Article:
It was almost one year ago to the day that I first wrote about Elizaveta Zlatkis, a New York City woman who was facing nearly two dozen felony charges for illegal gun possession, even though the “guns” that cops found in the apartment she shared with her young children and her then-husband were either airsoft, starter pistols, or (in one case) a firearm that had been rendered inoperable.
Twelve months later and Zlatkis’ legal battle is still going on. Prosecutors have dropped the felony charges, but they’re still going after the woman on a number of misdemeanors.
“This has been hell for two years for me and my children,” the 33-year-old mom said this week. “They publicly humiliated me, and now they refuse to admit that they were wrong.”
“They are trying to save face and extend this case past three years so I can’t sue them,” she claimed. “They want me to take a plea [deal], but I didn’t do anything wrong.”
Joe Murray, Zlatkis’ lawyer, said prosecutors even misplaced the case file when he showed up in court Monday seeking to have the case dismissed.
“This is not prosecution,” Murray railed. “It is a persecution of a single mother with no record who wasn’t even mentioned in the search warrant.”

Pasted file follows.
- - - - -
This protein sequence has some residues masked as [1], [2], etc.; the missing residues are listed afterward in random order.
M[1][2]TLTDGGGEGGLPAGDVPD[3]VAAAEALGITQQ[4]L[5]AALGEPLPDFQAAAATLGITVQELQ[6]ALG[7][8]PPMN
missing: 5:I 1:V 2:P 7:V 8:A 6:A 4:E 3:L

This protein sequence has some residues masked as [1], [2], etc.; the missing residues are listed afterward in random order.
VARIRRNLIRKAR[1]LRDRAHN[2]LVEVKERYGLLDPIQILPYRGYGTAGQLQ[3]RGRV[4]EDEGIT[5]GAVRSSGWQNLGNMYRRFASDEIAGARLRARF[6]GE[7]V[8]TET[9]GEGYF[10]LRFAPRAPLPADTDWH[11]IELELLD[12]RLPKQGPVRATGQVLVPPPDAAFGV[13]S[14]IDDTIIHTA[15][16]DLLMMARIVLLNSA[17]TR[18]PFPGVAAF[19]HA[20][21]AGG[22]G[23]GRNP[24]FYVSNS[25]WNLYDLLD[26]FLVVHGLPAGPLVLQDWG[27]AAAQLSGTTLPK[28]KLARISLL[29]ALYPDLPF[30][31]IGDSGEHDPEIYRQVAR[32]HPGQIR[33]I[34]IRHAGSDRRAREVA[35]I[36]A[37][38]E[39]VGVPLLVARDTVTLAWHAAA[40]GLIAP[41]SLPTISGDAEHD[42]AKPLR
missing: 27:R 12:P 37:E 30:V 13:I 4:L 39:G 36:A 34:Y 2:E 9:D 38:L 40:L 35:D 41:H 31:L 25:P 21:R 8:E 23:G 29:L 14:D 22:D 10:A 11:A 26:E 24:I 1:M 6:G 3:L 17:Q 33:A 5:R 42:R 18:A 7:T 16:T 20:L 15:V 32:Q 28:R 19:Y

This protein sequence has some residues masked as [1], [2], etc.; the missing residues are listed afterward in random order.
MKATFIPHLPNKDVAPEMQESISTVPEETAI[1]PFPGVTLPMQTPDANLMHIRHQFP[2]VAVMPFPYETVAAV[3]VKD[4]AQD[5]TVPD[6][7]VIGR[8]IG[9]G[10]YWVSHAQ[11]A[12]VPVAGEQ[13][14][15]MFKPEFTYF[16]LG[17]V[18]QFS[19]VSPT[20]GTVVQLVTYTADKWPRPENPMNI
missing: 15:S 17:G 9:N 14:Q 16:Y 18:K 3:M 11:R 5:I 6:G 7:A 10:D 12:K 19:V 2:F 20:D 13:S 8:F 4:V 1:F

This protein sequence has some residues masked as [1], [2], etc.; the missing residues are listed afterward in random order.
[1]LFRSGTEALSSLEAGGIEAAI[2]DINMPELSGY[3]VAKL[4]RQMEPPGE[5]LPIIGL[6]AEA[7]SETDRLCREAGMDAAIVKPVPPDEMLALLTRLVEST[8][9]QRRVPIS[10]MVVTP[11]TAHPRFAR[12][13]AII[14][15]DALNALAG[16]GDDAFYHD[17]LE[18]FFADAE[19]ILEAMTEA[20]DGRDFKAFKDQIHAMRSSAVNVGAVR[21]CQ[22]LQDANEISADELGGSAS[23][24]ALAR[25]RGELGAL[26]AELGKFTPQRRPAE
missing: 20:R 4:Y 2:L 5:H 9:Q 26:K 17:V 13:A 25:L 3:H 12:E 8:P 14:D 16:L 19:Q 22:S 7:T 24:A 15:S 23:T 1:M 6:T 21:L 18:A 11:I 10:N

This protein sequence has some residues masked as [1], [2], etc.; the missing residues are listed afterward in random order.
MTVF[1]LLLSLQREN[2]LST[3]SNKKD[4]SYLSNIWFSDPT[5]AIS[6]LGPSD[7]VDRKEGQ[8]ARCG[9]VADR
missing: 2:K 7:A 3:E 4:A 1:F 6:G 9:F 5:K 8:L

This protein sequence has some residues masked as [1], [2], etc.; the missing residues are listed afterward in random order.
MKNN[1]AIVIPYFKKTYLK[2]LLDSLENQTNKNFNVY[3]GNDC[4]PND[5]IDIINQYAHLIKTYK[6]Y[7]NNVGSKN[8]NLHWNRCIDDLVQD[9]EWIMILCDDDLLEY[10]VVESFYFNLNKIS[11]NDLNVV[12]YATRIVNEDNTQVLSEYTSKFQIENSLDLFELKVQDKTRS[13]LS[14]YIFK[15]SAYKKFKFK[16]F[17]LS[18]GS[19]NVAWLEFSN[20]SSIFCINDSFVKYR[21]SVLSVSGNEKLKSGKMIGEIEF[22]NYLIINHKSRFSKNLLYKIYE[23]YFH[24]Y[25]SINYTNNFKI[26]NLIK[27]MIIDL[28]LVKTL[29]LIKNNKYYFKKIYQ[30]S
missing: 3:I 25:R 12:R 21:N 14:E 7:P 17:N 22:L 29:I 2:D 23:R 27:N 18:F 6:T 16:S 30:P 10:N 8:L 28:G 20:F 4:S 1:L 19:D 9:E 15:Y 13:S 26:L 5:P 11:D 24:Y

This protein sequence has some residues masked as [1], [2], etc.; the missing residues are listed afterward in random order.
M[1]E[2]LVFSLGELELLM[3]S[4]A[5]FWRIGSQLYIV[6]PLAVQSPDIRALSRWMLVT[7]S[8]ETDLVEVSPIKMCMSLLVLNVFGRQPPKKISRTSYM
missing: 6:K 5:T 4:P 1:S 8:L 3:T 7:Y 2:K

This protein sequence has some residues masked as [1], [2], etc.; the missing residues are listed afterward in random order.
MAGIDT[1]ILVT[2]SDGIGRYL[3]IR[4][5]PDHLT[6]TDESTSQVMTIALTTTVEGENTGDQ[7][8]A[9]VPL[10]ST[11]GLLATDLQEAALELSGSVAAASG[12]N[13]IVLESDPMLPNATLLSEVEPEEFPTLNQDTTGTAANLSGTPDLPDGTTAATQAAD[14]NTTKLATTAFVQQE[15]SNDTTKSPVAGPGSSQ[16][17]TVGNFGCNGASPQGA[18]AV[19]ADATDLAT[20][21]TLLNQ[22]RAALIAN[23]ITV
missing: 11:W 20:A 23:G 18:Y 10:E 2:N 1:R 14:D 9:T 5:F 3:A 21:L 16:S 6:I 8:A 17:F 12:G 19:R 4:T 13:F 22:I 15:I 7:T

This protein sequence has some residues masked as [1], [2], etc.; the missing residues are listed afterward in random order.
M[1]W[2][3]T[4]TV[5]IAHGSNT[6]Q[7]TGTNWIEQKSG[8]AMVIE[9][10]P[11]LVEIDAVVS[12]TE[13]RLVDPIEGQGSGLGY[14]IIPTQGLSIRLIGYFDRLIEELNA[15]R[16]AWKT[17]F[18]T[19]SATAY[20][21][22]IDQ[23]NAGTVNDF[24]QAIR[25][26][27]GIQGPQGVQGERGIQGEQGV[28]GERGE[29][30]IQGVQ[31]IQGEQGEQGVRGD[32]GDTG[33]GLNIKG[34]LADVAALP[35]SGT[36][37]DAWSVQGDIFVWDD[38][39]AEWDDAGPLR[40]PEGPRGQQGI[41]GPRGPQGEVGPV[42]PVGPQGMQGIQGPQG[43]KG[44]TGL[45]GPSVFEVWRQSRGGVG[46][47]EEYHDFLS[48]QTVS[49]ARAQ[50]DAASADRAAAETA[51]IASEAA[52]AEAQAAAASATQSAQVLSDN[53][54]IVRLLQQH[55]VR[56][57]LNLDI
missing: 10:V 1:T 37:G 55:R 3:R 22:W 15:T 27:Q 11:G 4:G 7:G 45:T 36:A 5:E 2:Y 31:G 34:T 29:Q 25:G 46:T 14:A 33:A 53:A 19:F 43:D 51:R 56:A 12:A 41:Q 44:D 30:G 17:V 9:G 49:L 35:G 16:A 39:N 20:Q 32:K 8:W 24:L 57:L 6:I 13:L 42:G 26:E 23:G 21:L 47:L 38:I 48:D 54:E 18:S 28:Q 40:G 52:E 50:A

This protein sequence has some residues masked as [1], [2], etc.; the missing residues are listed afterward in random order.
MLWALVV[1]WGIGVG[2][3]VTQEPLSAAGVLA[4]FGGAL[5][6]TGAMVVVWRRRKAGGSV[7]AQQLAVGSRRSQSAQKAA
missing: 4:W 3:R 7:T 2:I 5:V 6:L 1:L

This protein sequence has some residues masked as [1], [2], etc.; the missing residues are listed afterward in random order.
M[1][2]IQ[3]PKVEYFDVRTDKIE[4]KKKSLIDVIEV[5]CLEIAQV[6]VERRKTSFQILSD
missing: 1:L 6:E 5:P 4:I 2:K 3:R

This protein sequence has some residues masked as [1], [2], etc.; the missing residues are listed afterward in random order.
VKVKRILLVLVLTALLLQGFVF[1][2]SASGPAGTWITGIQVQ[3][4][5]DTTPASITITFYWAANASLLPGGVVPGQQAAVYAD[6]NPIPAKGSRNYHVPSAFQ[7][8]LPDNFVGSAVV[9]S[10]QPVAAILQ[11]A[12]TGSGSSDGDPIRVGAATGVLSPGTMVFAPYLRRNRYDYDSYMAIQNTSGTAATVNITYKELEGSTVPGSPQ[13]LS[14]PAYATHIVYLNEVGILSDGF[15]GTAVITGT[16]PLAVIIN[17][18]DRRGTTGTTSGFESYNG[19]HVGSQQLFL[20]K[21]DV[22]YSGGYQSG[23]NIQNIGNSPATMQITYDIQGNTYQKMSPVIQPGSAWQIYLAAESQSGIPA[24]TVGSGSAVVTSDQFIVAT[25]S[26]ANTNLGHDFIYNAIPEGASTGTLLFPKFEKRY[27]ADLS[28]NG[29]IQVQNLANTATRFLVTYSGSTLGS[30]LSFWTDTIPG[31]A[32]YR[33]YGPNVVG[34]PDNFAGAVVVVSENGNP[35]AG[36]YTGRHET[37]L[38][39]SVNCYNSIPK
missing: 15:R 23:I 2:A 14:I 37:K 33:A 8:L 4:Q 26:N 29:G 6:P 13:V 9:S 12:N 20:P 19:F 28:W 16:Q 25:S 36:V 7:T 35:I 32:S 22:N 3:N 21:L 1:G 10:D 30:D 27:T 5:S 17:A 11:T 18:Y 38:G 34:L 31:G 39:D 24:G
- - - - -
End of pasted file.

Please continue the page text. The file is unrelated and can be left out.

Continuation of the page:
This really does seem to be an extraordinary waste of time and resources on the part of the District Attorney in Queens. Violent crime (including homicides) are still on the rise across New York City after a sharp increase last year, but the D.A. appears to be intent on punishing Zlatkis for something after the felony gun charges fell apart. Since they can’t convict her of illegally possessing guns, they’re now trying to get her on a charge of illegally possessing ammunition, as well as child endangerment.
A spokesman for the state Office of Court Administration said Zlatkis’ file was located on Wednesday and that the case would be back in court on Dec. 15.
Zlatkis vowed to keep fighting to clear her name.
“I’m willing to go to trial,” she said. “But the last thing that they want is the embarrassment when I beat them in court. My 11-year-old son knew the guns weren’t real.”
One of the things that’s puzzled me about this case since I first learned about it why Zlatkis is the one facing charges, while her then-husband Elvis Selimi was apparently able to avoid prosecution. As Zlatkis’ attorney mentioned, her name wasn’t even on the search warrant, but I’ve not been able to find any information that Selimi was ever arrested or charged with the same crimes that Zlatkis originally faced or is facing now.
Look, I think it’s a sad commentary that the couple could apparently make a living (or at least some extra cash) by renting out prop guns to rappers to use in music videos. We can talk about the morality or ethics of that business model all day long, but given the violent crimes being committed in Queens by individuals using real guns (along with real knives and other implements), spending taxpayer dollars to try to convict Zlatkis of illegally possessing imitation firearms and “unlicensed” ammunition seems like an attempt by prosecutors to save face rather than an effort to save lives or seek justice. The saddest part of all of this is that given the absurdities of New York City’s gun control laws, the prosecution has a good chance of getting their way.